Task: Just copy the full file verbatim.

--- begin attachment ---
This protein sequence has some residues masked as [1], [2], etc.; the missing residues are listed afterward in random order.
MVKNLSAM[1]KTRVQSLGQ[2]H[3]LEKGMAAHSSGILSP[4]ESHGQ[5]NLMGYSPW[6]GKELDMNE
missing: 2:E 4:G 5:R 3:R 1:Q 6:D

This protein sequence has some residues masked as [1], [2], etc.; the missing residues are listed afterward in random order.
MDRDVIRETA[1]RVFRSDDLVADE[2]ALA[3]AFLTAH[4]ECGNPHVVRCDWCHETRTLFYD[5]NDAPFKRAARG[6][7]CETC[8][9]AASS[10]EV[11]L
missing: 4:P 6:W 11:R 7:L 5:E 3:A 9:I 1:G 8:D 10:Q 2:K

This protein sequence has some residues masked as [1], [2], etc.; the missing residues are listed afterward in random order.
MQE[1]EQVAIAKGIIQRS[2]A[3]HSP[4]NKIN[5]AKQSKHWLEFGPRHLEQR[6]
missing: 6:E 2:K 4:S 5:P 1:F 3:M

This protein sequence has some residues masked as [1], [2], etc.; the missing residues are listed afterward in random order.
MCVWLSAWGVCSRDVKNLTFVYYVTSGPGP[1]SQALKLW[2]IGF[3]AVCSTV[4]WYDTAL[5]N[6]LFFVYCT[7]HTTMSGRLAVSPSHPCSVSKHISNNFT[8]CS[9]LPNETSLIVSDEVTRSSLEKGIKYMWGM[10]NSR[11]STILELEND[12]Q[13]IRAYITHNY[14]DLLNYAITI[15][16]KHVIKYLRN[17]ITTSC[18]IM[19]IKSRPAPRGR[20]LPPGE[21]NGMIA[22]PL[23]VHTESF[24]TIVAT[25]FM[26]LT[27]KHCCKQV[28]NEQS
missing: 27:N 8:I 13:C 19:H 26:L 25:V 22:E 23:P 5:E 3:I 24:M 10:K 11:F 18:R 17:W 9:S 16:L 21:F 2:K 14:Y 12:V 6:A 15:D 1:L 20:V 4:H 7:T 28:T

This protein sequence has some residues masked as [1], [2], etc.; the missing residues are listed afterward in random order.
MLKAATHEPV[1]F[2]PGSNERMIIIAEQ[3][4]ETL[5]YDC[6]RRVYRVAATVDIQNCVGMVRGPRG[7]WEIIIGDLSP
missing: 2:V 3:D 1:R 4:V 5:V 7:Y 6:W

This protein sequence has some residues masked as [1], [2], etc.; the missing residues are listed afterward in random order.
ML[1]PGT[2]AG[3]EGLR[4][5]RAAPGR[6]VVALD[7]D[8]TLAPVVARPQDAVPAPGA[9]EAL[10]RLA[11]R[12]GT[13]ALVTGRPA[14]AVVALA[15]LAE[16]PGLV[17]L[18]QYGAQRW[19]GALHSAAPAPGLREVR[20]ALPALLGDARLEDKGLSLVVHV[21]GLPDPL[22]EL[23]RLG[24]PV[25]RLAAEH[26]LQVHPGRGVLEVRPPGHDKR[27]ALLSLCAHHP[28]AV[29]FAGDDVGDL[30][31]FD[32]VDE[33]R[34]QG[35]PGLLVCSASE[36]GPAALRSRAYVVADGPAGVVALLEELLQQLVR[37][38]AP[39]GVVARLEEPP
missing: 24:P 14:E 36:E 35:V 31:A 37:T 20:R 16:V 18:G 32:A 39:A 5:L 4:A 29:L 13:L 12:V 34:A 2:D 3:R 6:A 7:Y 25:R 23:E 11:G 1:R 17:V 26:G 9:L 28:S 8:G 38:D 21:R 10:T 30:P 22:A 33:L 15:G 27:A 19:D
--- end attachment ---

This protein sequence has some residues masked as [1], [2], etc.; the missing residues are listed afterward in random order.
MVKNLSAM[1]KTRVQSLGQ[2]H[3]LEKGMAAHSSGILSP[4]ESHGQ[5]NLMGYSPW[6]GKELDMNE
missing: 2:E 4:G 5:R 3:R 1:Q 6:D

This protein sequence has some residues masked as [1], [2], etc.; the missing residues are listed afterward in random order.
MDRDVIRETA[1]RVFRSDDLVADE[2]ALA[3]AFLTAH[4]ECGNPHVVRCDWCHETRTLFYD[5]NDAPFKRAARG[6][7]CETC[8][9]AASS[10]EV[11]L
missing: 4:P 6:W 11:R 7:L 5:E 3:A 9:I 1:G 8:D 10:Q 2:K

This protein sequence has some residues masked as [1], [2], etc.; the missing residues are listed afterward in random order.
MQE[1]EQVAIAKGIIQRS[2]A[3]HSP[4]NKIN[5]AKQSKHWLEFGPRHLEQR[6]
missing: 6:E 2:K 4:S 5:P 1:F 3:M

This protein sequence has some residues masked as [1], [2], etc.; the missing residues are listed afterward in random order.
MCVWLSAWGVCSRDVKNLTFVYYVTSGPGP[1]SQALKLW[2]IGF[3]AVCSTV[4]WYDTAL[5]N[6]LFFVYCT[7]HTTMSGRLAVSPSHPCSVSKHISNNFT[8]CS[9]LPNETSLIVSDEVTRSSLEKGIKYMWGM[10]NSR[11]STILELEND[12]Q[13]IRAYITHNY[14]DLLNYAITI[15][16]KHVIKYLRN[17]ITTSC[18]IM[19]IKSRPAPRGR[20]LPPGE[21]NGMIA[22]PL[23]VHTESF[24]TIVAT[25]FM[26]LT[27]KHCCKQV[28]NEQS
missing: 27:N 8:I 13:C 19:H 26:L 25:V 22:E 23:P 5:E 3:I 24:M 10:K 11:F 18:R 17:W 9:S 16:L 21:F 2:K 14:Y 12:V 6:A 15:D 1:L 20:V 4:H 7:T 28:T

This protein sequence has some residues masked as [1], [2], etc.; the missing residues are listed afterward in random order.
MLKAATHEPV[1]F[2]PGSNERMIIIAEQ[3][4]ETL[5]YDC[6]RRVYRVAATVDIQNCVGMVRGPRG[7]WEIIIGDLSP
missing: 2:V 3:D 1:R 4:V 5:V 7:Y 6:W

This protein sequence has some residues masked as [1], [2], etc.; the missing residues are listed afterward in random order.
ML[1]PGT[2]AG[3]EGLR[4][5]RAAPGR[6]VVALD[7]D[8]TLAPVVARPQDAVPAPGA[9]EAL[10]RLA[11]R[12]GT[13]ALVTGRPA[14]AVVALA[15]LAE[16]PGLV[17]L[18]QYGAQRW[19]GALHSAAPAPGLREVR[20]ALPALLGDARLEDKGLSLVVHV[21]GLPDPL[22]EL[23]RLG[24]PV[25]RLAAEH[26]LQVHPGRGVLEVRPPGHDKR[27]ALLSLCAHHP[28]AV[29]FAGDDVGDL[30][31]FD[32]VDE[33]R[34]QG[35]PGLLVCSASE[36]GPAALRSRAYVVADGPAGVVALLEELLQQLVR[37][38]AP[39]GVVARLEEPP
missing: 24:P 14:E 36:E 35:V 31:A 37:T 20:R 16:V 18:G 32:A 39:A 5:L 4:A 29:L 13:L 12:V 34:A 2:D 3:R 6:A 7:Y 25:R 23:E 11:G 1:R 17:V 26:G 9:L 28:S 8:G 38:D 21:R 10:T 30:P 22:A 33:L 15:G 27:A 19:D